The novel and effective nonplatinum, nontaxane combination of gemcitabine and vinorelbine in advanced nonsmall cell lung carcinoma: Potential for decreased toxicity and combination with biologic therapy

Roy S. Herbst, Fadlo R. Khuri, Charles Lu, Diane D. Liu, Frank V. Fossella, Bonnie S. Glisson, Katherine M.W. Pisters, Dong M. Shin, Vassiliki A. Papadimitrakopoulou, Jonathan M. Kurie, George Blumenschein, Merrill S. Kies, Ralph Zinner, Maria S. Jung, Robert Lu, J. Jack Lee, Reginald F. Munden, Waun Ki Hong, Jin Soo Lee

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33 Scopus citations


BACKGROUND. Gemcitabine and vinorelbine are two of the most active third-generation agents for the treatment of advanced nonsmall cell lung carcinoma (NSCLC). The authors conducted a formal Phase II trial to evaluate the efficacy of this combination in both untreated and previously treated patients with Stage IIIB (with pleural effusion) or Stage IV NSCLC. METHODS. A total of 78 patients were treated on the current Phase II trial of front-line or second/third-line therapy with gemcitabine and vinorelbine in NSCLC. Eligible patients manifested either untreated disease (n = 42) or had received at least one but not more than two prior chemotherapy regimens (n = 36). The median age was 59 years (range, 33-79) with 57 men (73%) and 21 women (27%). The median performance status was one (range, one to two). The initial eight patients (four untreated and four previously treated) were treated at a previously established maximum tolerated dose of vinorelbine (30 mg/m2) and gemcitabine (1000 mg/m2) on Days 1, 8, and 15, with significant myelosuppression seen in five out of eight patients requiring dose omission in the first cycle. The next 70 patients received a reduced dose of vinorelbine (25 mg/m2) followed by gemcitabine (900 mg/m2) on Days 1, 8, and 15. RESULTS. Seventy eight patients were treated. Fifteen (36%) of the 42 evaluable patients who received front-line therapy had objective responses and 14 (33%) had stable disease. In the patients with prior treatment, 6 (17%) of 36 patients had partial response and 18 patients (50%) had stable disease. Median survival time for the previously untreated patient group was 10.1 months, with a one year survival of 43% and a two year survival rate of 32%. For the previously treated patients, the median survival time was 8.5 months, with a one year survival rate of 30%. Toxic effects were notable for significant myelosuppression, with ≥Grade 3 granulocytopenia seen in 55% of the patients on the untreated arm and 67% of the patients on the previously untreated arm. Additionally, 9.5% and 13.9% (untreated and previously treated), respectively, of these patients experienced Grades 3 and 4 thrombocytopenia at some point in their treatment. A full dose delivery analysis showed that this myelosuppression resulted in Course 1, Day 15 skipped doses (even at the reduced dose level) in 42% of previously untreated patients and 47% of pretreated patients. Other side effects seen at Grades 3 and 4 in previously untreated and treated patients included anemia (9.5% and 2.8%), asthenia (4.8% and 5.5%), infection (14.3% and 5.6%), pain (9.5% and 19.4%), and pulmonary complications (4.8% and 13.8%). CONCLUSIONS. Gemcitabine/vinorelbine is an active, well-tolerated combination in both front-line and second/third-line therapy for Stage IIIB/IV NSCLC. The response rate, median survival rate, and one year survival rate compare favorably with platinum-based regimens. The toxicity profile of the gemcitabine/vinorelbine combination was quite favorable, with minimal Grade 3 and 4 toxic effects aside from granulocytopenia, which resulted in numerous Day 15 skipped doses but no significant febrile neutropenia or infection. The combination of gemcitabine and vinorelbine could be a useful regimen in standard clinical practice and has the potential for efficient combination with biologic/targeted therapy. Multiple randomized trials of this combination versus platinum combinations are now ongoing.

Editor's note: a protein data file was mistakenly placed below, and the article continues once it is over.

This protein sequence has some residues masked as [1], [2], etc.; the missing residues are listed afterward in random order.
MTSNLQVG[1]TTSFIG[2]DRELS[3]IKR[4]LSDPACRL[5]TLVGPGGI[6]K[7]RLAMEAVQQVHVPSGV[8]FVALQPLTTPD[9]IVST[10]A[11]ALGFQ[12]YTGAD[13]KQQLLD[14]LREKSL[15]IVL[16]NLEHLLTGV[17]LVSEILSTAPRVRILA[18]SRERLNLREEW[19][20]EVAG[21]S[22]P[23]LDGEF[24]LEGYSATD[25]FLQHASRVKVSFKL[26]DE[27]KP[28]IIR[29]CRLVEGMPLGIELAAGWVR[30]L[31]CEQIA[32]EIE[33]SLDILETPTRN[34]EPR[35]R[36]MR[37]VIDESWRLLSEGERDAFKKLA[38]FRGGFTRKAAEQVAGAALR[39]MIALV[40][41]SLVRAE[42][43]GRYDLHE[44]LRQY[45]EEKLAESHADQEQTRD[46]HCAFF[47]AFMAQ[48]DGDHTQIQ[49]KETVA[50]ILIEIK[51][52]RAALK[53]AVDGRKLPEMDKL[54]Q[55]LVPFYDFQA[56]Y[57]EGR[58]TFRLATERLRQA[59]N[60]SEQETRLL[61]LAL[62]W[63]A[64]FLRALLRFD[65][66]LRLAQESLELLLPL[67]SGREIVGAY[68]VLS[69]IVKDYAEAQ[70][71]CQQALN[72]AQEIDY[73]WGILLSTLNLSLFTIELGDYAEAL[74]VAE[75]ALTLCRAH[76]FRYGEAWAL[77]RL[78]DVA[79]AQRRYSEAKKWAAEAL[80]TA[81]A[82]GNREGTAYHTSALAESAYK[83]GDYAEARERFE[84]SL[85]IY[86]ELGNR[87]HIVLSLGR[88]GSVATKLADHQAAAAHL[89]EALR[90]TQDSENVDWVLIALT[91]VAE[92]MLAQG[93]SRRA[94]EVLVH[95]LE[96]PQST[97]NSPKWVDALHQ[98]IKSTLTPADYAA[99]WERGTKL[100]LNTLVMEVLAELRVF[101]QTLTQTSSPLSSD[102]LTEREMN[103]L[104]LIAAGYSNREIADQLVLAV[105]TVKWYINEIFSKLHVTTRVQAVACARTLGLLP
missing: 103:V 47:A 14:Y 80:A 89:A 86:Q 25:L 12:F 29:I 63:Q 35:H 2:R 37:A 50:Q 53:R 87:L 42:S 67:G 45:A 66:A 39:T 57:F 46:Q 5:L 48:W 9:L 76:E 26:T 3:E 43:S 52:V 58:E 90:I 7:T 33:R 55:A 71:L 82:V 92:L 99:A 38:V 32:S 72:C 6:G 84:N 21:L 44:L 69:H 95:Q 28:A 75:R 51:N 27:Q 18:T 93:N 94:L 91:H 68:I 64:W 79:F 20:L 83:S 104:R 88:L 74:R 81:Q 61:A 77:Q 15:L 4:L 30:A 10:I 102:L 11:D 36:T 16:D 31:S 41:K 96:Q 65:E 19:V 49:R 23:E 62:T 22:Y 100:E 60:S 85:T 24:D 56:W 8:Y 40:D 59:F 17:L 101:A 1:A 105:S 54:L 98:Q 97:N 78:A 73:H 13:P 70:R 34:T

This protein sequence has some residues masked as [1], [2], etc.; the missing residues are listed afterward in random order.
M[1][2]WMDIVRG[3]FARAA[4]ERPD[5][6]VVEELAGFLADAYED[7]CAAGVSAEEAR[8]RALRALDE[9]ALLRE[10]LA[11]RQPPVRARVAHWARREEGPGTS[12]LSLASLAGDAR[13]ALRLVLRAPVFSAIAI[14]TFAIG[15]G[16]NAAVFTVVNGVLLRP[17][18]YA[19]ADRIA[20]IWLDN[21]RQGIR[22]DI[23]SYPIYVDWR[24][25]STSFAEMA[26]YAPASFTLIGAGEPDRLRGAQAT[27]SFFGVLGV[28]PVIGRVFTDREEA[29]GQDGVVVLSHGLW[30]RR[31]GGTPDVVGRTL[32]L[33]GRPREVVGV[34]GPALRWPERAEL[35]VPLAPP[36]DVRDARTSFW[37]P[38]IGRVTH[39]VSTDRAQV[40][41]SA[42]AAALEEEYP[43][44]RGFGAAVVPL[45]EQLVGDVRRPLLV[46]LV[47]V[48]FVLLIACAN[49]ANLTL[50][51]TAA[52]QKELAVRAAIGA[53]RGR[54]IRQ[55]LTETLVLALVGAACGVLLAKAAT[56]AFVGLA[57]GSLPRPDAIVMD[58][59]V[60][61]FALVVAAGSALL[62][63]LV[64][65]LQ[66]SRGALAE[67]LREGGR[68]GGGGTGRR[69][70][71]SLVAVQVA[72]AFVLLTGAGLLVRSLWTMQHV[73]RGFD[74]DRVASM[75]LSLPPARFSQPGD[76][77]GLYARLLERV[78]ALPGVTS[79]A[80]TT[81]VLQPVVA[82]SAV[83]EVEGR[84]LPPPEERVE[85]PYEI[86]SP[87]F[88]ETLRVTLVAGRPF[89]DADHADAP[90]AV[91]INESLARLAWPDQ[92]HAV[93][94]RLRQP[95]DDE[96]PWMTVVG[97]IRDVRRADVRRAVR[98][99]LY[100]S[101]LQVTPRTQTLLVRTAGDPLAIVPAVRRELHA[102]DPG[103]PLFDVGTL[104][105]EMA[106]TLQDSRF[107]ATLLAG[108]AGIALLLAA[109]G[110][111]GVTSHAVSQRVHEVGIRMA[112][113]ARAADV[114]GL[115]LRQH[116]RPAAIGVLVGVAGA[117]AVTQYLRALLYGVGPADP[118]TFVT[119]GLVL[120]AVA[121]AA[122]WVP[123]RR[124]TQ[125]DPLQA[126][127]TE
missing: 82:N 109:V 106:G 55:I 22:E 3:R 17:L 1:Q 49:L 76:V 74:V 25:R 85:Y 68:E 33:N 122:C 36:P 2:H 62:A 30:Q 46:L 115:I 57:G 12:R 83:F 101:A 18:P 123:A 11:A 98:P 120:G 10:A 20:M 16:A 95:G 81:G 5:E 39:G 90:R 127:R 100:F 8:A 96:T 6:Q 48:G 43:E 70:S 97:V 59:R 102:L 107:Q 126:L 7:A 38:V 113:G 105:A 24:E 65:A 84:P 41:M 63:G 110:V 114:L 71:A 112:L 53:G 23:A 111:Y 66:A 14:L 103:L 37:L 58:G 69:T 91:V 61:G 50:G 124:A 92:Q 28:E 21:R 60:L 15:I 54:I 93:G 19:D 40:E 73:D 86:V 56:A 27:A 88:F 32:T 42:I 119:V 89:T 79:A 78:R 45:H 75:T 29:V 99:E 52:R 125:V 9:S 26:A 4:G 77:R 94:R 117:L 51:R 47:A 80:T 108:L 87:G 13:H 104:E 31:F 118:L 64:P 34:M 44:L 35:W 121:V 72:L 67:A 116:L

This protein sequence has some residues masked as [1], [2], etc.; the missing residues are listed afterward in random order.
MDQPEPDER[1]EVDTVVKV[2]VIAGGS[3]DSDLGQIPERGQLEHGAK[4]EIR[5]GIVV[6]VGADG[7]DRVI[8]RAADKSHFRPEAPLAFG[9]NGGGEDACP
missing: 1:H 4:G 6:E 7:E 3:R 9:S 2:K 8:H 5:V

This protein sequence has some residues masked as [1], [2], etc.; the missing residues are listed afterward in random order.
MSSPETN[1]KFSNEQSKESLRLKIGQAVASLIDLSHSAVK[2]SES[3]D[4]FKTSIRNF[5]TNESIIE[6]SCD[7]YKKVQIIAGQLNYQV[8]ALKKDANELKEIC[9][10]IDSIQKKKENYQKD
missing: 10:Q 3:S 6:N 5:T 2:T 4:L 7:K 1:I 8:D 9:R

Original languageEnglish (US)
Pages (from-to)340-353
Number of pages14
Issue number2
StatePublished - Jul 15 2002


  • Gemcitabine
  • Lung carcinoma combination therapy
  • Nonplatinum therapy
  • Vinorelbine

ASJC Scopus subject areas

  • Cancer Research
  • Oncology


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